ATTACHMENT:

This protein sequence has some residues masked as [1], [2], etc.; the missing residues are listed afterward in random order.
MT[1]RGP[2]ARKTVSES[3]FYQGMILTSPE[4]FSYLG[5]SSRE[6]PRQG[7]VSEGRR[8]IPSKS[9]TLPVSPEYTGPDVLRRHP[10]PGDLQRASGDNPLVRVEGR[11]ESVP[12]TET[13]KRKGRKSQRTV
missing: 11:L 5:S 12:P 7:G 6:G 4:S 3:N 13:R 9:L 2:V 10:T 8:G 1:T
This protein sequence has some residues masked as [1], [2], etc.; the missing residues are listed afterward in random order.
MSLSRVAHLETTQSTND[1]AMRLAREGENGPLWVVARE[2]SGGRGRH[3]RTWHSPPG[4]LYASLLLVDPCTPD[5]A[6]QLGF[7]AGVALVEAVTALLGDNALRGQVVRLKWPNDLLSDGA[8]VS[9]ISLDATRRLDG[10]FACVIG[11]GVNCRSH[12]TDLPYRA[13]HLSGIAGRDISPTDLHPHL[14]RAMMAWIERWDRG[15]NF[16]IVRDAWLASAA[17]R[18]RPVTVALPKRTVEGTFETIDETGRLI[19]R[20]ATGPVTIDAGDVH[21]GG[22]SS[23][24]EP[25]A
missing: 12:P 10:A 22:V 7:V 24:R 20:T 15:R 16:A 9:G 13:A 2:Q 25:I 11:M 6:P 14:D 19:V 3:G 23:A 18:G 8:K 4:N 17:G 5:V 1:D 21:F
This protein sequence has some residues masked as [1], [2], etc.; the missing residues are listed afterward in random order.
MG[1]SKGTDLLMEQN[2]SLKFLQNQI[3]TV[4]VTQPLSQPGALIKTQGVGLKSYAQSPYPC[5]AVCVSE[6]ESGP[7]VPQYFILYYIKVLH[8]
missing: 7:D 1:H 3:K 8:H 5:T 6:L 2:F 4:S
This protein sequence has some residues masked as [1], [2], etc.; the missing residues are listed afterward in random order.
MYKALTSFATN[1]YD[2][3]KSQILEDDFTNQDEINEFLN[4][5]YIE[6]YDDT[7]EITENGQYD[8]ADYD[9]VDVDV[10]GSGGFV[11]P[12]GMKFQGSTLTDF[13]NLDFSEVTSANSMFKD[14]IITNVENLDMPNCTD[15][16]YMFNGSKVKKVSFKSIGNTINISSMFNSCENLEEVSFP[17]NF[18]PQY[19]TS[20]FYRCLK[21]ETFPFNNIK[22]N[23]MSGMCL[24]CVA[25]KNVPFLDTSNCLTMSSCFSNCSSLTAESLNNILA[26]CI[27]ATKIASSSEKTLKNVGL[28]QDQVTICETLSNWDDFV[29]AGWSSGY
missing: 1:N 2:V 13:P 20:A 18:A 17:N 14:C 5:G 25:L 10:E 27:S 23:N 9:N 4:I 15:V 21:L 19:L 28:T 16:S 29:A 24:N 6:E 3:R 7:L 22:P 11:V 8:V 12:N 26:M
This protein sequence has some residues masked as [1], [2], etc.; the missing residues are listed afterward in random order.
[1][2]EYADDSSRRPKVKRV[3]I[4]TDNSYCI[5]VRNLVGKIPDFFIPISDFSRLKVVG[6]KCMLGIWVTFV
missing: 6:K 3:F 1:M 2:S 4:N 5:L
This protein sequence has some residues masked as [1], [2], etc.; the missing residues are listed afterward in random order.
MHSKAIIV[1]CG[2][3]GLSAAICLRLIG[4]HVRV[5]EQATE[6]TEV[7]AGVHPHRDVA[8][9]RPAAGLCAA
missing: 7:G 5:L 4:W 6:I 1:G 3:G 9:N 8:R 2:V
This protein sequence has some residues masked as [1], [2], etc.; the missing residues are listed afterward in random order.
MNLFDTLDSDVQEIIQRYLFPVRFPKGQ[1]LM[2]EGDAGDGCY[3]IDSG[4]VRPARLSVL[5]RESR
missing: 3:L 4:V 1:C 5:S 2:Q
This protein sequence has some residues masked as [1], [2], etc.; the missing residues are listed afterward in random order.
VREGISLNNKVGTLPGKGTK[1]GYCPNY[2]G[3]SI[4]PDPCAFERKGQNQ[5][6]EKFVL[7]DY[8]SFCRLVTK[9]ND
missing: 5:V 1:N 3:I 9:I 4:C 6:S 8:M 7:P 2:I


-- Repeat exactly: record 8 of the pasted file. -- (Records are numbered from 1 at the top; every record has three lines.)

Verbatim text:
This protein sequence has some residues masked as [1], [2], etc.; the missing residues are listed afterward in random order.
VREGISLNNKVGTLPGKGTK[1]GYCPNY[2]G[3]SI[4]PDPCAFERKGQNQ[5][6]EKFVL[7]DY[8]SFCRLVTK[9]ND
missing: 5:V 1:N 3:I 9:I 4:C 6:S 8:M 7:P 2:I